Loyola Law School to Host Symposium on Corporate Rights and Political Spending

Loyola Law School, Los Angeles and Free Speech for People will host the symposium “Corporations, the Constitution, and Democracy”.

Loyola Law School, Los Angeles and Free Speech for People will host the symposium “Corporations, the Constitution, and Democracy” featuring a slate of prominent corporate, constitutional and election-law scholars and a keynote address by the Hon. Leo E. Strine, Jr., chief justice of the Delaware Supreme Court. The event will be held on Friday, Nov. 20 from 12-4:30 p.m. on Loyola’s downtown LA campus.

The panel “The Future of Corporate Constitutional Rights Litigation and Theory,” will feature Margaret M. Blair, Vanderbilt Law School; Erwin Cherminsky, UC Irvine School of Law; Sarah Haan, University of Idaho College of Law; James D. Nelson, University of Houston Law Center; Anne Tucker, Georgia State University College of Law; and Adam Winkler, UCLA School of Law. The panel “Democracy, Corporations and Money in Politics” will include Jeff Clements, Free Speech for People; Richard L. Hasen, UC Irvine School of Law; Michael S. Kang, Emory University School of Law; Jessica Levinson, Loyola Law School; Michele Sutter, Money Out Voters In; and Abby Wood, USC Gould School of Law.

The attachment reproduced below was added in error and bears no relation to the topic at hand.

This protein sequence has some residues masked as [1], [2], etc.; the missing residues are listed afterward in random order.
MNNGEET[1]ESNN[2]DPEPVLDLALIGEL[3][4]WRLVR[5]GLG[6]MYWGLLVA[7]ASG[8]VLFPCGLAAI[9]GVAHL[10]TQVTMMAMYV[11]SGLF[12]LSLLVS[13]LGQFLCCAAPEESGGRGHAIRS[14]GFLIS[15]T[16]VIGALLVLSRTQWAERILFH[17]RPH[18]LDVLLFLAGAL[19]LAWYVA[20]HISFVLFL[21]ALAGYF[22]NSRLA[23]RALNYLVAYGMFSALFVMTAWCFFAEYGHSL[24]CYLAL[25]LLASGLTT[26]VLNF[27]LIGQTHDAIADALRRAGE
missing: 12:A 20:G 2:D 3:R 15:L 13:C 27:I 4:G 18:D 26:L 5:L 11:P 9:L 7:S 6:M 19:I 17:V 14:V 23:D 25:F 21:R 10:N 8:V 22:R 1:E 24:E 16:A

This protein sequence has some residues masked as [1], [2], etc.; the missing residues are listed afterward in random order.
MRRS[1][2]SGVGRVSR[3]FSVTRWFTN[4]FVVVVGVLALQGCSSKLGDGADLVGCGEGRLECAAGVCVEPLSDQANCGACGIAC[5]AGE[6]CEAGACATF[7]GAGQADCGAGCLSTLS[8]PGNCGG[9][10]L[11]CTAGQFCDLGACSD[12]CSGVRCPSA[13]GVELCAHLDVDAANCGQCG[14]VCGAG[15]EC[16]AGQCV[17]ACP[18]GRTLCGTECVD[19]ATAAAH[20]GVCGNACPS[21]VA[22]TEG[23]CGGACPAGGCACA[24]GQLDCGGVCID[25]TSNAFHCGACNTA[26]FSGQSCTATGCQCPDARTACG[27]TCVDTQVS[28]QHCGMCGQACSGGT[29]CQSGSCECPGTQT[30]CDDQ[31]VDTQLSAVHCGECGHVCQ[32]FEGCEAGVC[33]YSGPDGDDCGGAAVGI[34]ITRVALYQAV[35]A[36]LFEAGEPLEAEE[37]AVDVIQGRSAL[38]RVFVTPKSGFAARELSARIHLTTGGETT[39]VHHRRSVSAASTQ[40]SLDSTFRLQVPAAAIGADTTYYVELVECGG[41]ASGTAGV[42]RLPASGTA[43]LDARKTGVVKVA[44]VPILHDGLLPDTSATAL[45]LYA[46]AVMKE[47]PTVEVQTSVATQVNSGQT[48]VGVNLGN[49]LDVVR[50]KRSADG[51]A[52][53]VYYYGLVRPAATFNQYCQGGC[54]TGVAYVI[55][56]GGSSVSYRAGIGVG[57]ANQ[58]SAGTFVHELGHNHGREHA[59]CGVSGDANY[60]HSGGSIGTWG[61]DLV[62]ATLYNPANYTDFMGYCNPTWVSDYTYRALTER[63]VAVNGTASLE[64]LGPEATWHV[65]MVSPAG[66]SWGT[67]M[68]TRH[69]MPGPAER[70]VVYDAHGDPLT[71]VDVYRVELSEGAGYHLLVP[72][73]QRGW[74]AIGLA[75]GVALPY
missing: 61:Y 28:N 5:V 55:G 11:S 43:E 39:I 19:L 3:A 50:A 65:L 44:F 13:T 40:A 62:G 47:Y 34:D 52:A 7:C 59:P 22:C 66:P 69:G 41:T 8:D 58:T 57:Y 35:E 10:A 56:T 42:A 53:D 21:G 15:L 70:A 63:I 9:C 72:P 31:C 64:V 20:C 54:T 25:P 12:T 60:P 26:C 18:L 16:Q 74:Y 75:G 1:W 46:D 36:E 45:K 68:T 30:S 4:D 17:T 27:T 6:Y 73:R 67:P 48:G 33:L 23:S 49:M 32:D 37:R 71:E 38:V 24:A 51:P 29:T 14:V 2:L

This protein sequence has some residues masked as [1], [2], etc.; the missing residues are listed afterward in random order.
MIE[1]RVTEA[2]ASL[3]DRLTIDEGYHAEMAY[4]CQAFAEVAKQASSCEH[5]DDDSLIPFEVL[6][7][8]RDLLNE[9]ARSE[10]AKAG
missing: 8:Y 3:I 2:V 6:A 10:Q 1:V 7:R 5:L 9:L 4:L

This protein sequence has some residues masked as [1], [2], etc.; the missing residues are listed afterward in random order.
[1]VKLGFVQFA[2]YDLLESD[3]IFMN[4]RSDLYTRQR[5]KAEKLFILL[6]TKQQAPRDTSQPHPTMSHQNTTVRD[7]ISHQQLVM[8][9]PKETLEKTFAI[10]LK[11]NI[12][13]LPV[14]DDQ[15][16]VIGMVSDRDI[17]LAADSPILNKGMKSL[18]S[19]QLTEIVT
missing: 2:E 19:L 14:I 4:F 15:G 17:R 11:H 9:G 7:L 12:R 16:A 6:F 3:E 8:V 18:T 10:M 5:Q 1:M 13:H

Chief Justice Strine, a preeminent corporate law jurist, will deliver the keynote address, “Corporate Power Ratchet: The Courts’ Role in Eroding ‘We the People’s’ Ability to Constrain Our Corporate Creations.” Closing remarks will come from John Bonifaz, Free Speech for People, and Elizabeth Pollman, Loyola Law School. The afternoon will conclude with a reception.

“The event brings together top scholars and legal activists to discuss two of the biggest controversies of our time: corporate personhood and money in politics,” said Pollman, conference organizer. “Speakers will address these topics from practical and theoretical perspectives and offer ways to rethink both campaign finance and the constitutional rights of corporations.”